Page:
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Can & Can'tankerous Paperback – June 14, 2016
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On the whole, this is a strong collection—with a Nebula award-winner and a Bram Stoker nominee--that shows Ellison, while his output may have slowed, still has authorial chops.
How Interesting: A Tiny Man – Tied for the Nebula Award in 2011. This story uses satire and speculative fiction to examine the nature of creativity and society’s responses to it.
Never Send to Know for Whom the Lettuce Wilts -- HE extensively rewrote his 1956 story “But Who Wilts the Lettuce”. The result is a well-paced but thin story about a gnome-like alien attempting to subvert Earth through small inconveniences. He bends nails, wilts lettuce, weakens buttons, and even invents the English language. He wears a yellow button with the proclamation “Conqueror”.
Objects of Desire in the Mirror Are Closer Than They Appear – HE wrote this in a single sitting at a bookstore after Chris Carter (producer of the X-files) suggested the premise. The result is sci-fi noir unlike anything else I have seen from him. The ending is a mess, though. In the final two pages, readers abruptly encounter a gender-shifting time-traveling succubus, and the final paragraph introduces a paradoxical time-loop without any explanation. The rushed ending is a shame because this story surely contains the seeds for a great novella.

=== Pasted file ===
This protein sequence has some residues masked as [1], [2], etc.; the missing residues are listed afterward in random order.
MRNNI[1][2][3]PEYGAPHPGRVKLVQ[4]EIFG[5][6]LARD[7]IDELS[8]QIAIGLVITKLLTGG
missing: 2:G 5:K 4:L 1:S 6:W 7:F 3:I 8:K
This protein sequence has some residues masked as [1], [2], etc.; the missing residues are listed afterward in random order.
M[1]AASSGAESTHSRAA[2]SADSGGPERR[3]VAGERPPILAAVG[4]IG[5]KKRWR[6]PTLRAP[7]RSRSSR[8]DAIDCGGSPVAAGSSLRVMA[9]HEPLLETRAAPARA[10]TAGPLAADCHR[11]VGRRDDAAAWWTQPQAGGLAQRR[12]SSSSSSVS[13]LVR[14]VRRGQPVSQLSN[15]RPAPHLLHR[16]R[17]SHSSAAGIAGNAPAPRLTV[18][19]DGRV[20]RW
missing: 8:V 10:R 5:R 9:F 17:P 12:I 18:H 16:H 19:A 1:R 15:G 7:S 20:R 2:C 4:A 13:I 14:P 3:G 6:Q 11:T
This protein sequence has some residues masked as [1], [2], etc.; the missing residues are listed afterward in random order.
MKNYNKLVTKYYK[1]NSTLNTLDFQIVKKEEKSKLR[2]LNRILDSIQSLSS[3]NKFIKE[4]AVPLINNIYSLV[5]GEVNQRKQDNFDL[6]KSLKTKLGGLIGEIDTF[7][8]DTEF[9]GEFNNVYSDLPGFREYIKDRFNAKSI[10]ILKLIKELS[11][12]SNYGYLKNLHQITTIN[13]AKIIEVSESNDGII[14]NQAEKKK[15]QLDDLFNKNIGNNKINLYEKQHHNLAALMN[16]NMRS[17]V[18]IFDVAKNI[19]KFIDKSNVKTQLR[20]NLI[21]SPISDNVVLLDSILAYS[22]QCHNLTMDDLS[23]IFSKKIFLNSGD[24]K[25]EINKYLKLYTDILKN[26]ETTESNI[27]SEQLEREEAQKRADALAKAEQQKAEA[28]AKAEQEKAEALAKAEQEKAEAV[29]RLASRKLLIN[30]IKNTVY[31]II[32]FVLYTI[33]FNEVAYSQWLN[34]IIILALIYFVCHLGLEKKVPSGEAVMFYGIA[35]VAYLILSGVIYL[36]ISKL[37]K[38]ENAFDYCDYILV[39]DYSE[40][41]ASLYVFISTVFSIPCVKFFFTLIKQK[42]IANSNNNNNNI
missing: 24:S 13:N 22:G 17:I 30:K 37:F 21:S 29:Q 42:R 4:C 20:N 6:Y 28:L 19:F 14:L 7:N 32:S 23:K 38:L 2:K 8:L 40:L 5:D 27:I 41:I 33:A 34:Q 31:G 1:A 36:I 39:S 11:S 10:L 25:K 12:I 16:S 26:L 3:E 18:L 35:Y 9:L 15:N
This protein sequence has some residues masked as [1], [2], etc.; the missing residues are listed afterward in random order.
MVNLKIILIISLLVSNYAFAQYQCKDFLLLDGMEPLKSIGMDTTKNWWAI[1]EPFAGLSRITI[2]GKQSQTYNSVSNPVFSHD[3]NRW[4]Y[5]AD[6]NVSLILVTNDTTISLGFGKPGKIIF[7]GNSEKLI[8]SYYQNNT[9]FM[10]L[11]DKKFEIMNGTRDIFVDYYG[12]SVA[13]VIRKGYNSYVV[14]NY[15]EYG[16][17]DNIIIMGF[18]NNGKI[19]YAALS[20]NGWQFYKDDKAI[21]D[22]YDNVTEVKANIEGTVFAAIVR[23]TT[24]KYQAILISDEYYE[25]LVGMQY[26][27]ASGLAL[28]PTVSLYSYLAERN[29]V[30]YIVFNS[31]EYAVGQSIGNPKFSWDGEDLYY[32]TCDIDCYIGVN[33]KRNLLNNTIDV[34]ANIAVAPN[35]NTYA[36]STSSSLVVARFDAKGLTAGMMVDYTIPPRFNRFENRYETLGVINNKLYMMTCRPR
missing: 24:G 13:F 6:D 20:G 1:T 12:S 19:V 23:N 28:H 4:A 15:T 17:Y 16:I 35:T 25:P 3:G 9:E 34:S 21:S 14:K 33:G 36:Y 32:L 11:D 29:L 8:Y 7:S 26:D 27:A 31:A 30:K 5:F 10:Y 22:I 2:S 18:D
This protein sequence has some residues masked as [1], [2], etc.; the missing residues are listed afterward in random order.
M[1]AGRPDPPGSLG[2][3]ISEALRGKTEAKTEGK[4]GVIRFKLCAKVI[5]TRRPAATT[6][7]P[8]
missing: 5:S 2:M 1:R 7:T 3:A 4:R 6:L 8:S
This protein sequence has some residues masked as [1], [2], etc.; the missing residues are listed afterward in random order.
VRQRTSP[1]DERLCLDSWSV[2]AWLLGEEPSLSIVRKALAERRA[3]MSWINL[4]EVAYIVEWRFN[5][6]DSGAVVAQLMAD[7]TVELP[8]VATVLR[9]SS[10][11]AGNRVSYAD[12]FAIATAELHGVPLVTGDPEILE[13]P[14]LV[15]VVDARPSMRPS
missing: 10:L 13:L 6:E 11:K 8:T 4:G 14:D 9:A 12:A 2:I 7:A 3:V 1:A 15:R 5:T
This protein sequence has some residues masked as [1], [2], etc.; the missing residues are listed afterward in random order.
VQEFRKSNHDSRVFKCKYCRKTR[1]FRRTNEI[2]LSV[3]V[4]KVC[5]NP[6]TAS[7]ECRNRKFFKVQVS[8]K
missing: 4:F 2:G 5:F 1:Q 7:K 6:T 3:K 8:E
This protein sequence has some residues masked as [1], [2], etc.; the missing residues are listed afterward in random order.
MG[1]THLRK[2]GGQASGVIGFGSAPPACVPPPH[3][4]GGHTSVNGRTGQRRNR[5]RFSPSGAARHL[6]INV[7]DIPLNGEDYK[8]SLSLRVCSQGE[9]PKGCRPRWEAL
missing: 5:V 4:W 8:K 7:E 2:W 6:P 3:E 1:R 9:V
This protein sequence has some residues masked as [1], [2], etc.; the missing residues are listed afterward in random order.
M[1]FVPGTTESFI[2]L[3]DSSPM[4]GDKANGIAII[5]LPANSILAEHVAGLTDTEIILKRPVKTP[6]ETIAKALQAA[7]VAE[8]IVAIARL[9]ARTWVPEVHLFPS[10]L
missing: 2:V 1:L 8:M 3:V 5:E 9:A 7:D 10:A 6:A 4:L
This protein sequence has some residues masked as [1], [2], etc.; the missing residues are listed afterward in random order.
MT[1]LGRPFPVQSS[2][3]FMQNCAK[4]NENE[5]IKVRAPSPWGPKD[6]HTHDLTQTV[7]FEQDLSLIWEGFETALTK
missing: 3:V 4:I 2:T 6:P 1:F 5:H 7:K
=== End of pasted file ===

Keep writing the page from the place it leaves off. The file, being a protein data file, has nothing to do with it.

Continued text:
Loose Cannon, or Rubber Duckies from Space—This is a dreadfully bad 200-word story commissioned by a magazine and inspired by a painting. However, it is introduced by a hysterical 800-word essay from Neil Gaiman which tries to sell the story as all that’s left of Harlan’s 17-volume masterpiece fifty years in the making. Harlan must have a great sense of humor, because Gaiman spoofs both his obsession for brevity and also his reputation for sometimes failing to deliver big projects on time, or even at all (Dangerous Visions 3? Blood’s A Rover?). Assuming it was all planned in advance, this is a fun little piece of literary mayhem.
From A to Z, in the Sarsaparilla Alphabet—Nominated for a 2001 Bram Stoker award. Comprised of 26 short-short stories, each one concerning a different creature of myth and legend, presented in alphabetical order (Archon, Banshee, Charon, etc.) Some tales are funny, some violent, some disturbing. HE draws on Greek, Norse, Chinese Egyptian myths, as well as American tall tales. Texan author Joe Lansdale even gets a shout-out. These are wildly inventive and fun, but also highly informed. Case in point: I did not understand the two-sentence tale about Seraphim, until I researched the nine celestial orders of angels common in Eastern Orthodox doctrine.
Weariness – Three ancient alien beings confront the end of the universe and ponder the existence of an afterlife. Another piece of flash fiction, this time inspired by a dark moody surrealistic painting; HE wrote this tale in an hour during a writer’s workshop. The painting is reproduced in the book, as well as an afterward explaining how he wrote this as a tribute to his friend Ray Bradbury and how it is part of their continuing philosophical conversation about God and death. I found this one to be effective in its own unique way.